This leads me to my principal critique of this dining event: I really think the service could be a lot better. I was there early, and yet the service was bit slow. The attitude was palpable: Do you know the restaurant? Here is what you get. Bada boom. Admittedly it is a tiny place with a very kitschy décor and one could say “what do you expect?” These guys cannot think that this is high restauration. As I was having dessert a couple that came in after me managed to get the waiter to admit that there were some bottled wines available.

            A secondary critique is that there could have been a green salad. All of the dishes had either a brown or a whitish color to them. Some nice greens would have been an attractive addition, and would have added another crunchy note later on.

            The price was 40 Euros with the wine and coffee. Fair enough. I have absolutely no complaint about value here, in a country where an oil change costs at least twice that much. But I think one less opener and a really substantial dish after the pasta would be a more proper meal. Like an eggplant imam baaldi or a baked tian. That AND a green salad."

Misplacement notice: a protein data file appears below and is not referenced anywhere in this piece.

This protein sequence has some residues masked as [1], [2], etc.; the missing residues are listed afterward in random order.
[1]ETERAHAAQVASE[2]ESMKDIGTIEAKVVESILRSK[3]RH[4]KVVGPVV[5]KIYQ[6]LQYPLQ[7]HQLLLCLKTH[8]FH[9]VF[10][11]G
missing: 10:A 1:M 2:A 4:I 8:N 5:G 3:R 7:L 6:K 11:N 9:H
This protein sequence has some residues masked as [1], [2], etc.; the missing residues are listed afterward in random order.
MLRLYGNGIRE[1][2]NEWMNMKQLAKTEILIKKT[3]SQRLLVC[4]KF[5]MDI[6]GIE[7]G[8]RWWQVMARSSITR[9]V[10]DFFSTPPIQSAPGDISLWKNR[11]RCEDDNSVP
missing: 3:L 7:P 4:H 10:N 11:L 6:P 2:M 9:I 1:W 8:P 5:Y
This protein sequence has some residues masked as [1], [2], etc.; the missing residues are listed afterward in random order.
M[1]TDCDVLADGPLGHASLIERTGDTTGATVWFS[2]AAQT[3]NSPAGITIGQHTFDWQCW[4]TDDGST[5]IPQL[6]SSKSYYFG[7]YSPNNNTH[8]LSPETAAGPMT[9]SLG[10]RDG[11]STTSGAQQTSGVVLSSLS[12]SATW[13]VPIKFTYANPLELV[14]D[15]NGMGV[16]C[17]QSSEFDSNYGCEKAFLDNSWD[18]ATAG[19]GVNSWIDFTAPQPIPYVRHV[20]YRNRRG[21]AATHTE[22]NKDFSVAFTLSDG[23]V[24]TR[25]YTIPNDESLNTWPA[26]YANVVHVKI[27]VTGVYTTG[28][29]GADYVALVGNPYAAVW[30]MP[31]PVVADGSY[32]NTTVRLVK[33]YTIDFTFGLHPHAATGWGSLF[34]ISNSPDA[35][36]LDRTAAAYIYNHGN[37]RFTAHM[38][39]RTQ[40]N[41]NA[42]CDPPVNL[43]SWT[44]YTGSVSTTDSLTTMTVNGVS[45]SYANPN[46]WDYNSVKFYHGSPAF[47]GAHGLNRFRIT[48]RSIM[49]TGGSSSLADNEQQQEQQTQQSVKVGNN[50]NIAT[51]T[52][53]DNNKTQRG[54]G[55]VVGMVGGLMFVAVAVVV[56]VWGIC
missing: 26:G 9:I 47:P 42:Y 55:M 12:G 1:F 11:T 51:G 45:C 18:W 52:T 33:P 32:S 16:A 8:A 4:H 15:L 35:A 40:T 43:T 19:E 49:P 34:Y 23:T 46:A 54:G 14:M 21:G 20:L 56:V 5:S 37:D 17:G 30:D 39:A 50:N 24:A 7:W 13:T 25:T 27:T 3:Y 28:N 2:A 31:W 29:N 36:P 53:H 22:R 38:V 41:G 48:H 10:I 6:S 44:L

11 Replies
            1. re: simon838

              When you say your father ate "there", do you mean la Zucca Magica?

              1. re: Parigi

                Yes. That's what this thread is about isn't it?

              2. re: simon838

                I found it interesting the criticisms seem to be based on a North American paradigm: slow service, no green salad, and no coffee with dessert. When in France do as the Romans do (or something like that).

                1. re: PhilD

                  Meh. My father has been living in Europe, and Provence specifically, off and on for about fifty years. He definitely qualifies as a local at this point. Salad isn't a foreign thing in the south of France. "Mesclun" is a Provençal word after all.

                  1. re: simon838